A very small percentage of Jordanians have computers at home. Knowledge Stations were designed to realise King Abdullah’s vision to give every Jordanian citizen the opportunity to experience the benefits of living in an IT-connected world—even if living in rural or remote communities, retired or unemployed. These IT centres are an effective tool to bridge the digital gaps between the governorates of the Kingdom, to help citizens gain skills, increase their competitive abilities in the job market, and improve their work efficiency.
Launched in 2001, the initiative adopted the concept of involving local communities in the establishment and management of the stations and having them operated by local institutions to promote a sense of responsibility and participation in making positive change at the community level.
The National Information Technology Centre was entrusted to implement the project and prepared a study to determine the optimal distribution of Knowledge Stations in all the governorates and communities in the Kingdom.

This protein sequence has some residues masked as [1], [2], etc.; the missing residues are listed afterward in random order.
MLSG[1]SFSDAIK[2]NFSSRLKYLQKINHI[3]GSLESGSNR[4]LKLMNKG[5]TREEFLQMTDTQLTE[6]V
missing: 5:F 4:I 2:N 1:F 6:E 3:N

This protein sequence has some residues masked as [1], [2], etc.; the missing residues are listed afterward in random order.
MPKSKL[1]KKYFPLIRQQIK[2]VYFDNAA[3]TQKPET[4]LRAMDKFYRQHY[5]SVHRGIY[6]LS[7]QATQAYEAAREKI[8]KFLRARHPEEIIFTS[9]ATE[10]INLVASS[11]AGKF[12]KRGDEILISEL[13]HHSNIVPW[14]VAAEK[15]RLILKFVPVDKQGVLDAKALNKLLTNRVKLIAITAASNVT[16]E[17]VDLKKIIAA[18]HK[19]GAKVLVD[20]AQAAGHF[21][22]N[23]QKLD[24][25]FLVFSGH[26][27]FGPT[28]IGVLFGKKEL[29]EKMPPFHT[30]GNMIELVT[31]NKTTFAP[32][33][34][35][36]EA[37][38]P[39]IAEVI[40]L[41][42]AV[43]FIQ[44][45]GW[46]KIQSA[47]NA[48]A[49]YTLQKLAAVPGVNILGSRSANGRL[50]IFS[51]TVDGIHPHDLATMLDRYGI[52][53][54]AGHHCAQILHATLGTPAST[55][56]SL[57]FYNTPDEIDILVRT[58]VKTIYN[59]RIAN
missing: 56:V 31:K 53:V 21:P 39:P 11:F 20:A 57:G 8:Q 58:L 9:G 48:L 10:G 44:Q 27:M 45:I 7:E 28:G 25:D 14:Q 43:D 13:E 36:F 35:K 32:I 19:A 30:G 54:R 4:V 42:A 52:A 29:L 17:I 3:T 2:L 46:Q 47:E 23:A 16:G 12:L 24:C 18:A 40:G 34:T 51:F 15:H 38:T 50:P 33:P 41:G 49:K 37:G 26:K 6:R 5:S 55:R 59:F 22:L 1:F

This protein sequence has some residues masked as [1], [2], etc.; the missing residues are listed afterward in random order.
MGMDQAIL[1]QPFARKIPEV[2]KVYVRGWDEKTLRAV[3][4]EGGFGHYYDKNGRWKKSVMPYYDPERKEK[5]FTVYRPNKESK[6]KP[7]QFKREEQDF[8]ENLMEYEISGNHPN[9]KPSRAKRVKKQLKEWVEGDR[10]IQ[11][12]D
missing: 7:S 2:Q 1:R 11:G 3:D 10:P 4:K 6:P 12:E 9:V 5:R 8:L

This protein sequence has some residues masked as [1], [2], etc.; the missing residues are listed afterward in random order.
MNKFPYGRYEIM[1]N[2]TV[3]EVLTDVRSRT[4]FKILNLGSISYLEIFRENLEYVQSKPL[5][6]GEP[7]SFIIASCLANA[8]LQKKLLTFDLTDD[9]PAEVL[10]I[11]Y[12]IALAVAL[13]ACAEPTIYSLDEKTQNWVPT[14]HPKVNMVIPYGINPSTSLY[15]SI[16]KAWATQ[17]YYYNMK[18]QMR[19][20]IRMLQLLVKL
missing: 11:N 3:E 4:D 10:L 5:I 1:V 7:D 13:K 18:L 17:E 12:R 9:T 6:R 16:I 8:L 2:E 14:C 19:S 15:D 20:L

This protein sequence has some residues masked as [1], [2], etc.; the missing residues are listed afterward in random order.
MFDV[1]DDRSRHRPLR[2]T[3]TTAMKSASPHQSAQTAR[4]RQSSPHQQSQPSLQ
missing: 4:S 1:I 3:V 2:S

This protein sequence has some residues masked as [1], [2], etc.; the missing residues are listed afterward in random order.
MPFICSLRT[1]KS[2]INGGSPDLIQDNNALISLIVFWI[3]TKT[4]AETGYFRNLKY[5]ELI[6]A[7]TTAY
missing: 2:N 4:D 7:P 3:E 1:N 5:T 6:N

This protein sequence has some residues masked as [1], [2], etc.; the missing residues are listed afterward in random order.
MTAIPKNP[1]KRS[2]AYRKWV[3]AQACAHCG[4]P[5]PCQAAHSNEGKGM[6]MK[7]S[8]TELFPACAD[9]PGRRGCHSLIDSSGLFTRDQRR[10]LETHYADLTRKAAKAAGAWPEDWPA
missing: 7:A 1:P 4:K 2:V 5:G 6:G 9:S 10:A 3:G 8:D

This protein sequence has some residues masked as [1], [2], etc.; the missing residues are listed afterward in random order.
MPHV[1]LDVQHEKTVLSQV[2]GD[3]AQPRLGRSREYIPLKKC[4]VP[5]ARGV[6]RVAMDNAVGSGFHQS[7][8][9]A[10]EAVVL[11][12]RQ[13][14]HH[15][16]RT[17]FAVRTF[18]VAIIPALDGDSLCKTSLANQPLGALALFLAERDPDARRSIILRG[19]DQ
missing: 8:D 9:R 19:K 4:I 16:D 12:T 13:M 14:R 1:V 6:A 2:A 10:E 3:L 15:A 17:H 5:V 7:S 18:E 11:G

Today, there are about a 132 Knowledge Stations across the country. Tens of thousands of Jordanians of all ages and walks of life have been trained in these facilities – learning everything from how to use a mouse to advanced strategies for using ICT to enhance their businesses, obtain health-care information or participate in e-government. The stations' walk-in services also provide affordable Internet access and services like copying, scanning and faxing for many Jordanians.